Montana makes no distinction in the status of a public record requester. Any citizen of Montana or another state, or anyone else, can make a direct request to the record custodian to obtain public records. The purpose of a public record request is not usually required of the requester.
How Do I Find Court Records in Montana?
The first step to take when trying to obtain court records in Montana is to ascertain the court where the case was filed. The Clerk of the Montana Supreme Court provides access to public court documents filed with the court. Interested persons may view the records at the Office of the Clerk of the Supreme Court. However, they are not allowed to "check-out" the records for review offsite without having obtained express permission by order of the court.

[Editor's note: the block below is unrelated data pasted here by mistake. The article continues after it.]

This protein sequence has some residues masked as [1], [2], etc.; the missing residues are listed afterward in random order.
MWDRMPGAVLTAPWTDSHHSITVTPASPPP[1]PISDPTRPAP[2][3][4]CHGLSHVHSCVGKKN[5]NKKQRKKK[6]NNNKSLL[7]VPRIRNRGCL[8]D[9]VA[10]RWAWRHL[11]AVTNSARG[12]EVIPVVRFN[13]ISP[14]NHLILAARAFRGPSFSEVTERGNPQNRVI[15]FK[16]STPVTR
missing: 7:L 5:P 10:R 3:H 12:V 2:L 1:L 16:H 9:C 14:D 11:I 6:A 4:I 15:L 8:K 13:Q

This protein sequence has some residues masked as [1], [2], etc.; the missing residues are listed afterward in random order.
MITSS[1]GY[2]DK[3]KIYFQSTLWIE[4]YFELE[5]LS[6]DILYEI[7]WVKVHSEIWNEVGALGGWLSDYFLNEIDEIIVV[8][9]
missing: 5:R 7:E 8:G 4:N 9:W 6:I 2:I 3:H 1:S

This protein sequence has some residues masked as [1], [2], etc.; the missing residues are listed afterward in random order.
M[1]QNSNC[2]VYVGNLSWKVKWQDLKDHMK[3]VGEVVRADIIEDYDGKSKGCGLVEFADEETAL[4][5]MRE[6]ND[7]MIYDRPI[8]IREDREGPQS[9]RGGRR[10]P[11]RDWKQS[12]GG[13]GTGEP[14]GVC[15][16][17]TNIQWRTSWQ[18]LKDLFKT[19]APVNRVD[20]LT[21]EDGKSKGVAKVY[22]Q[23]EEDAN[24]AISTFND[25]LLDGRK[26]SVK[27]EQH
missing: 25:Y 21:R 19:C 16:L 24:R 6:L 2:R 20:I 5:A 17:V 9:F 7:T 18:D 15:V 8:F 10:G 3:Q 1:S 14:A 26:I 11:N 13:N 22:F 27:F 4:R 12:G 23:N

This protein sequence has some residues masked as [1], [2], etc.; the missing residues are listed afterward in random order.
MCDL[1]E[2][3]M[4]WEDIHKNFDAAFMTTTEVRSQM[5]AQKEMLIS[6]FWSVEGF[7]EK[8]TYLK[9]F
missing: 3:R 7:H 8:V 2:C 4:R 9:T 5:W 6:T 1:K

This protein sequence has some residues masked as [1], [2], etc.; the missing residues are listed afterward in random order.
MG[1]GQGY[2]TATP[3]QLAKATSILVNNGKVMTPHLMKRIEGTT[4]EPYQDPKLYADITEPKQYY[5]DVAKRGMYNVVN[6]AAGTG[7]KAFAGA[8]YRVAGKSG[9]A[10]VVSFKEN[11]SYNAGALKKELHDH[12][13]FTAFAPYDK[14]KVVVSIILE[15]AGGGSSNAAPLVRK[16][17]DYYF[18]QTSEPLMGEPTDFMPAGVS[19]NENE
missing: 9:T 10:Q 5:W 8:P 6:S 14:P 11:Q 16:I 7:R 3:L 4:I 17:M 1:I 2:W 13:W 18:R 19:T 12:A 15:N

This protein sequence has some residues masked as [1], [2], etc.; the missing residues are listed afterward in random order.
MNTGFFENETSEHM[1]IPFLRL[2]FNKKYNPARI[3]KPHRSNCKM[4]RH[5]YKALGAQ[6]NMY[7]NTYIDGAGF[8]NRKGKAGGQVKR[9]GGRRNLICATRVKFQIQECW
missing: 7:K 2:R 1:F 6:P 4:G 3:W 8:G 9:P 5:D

The Montana Supreme Court records are categorized into:
- Territorial period through 1937 - These records have been placed on microfiche and are accessible at the Montana Historical Society and the Montana State Law Library.
- Records from 1938 to 2012 - These are stored in two off-site locations. To retrieve a record in this category, contact the Clerk of the Supreme Court at 406-444-3858. Allow for two days for retrieval.
- Records from 2013 - present - These are kept onsite in the vault in the Office of the Clerk of the Supreme Court. Interested persons can review these records in-person and without a prior reservation during regular office hours.
The Montana Supreme Court Case Public View Docket Search tool also allows members of the public to search for either active or closed cases. Closed dockets are separated into two categories: 1979 -2005 and 2006 - present. Users can search by case number, case party, or case attorney.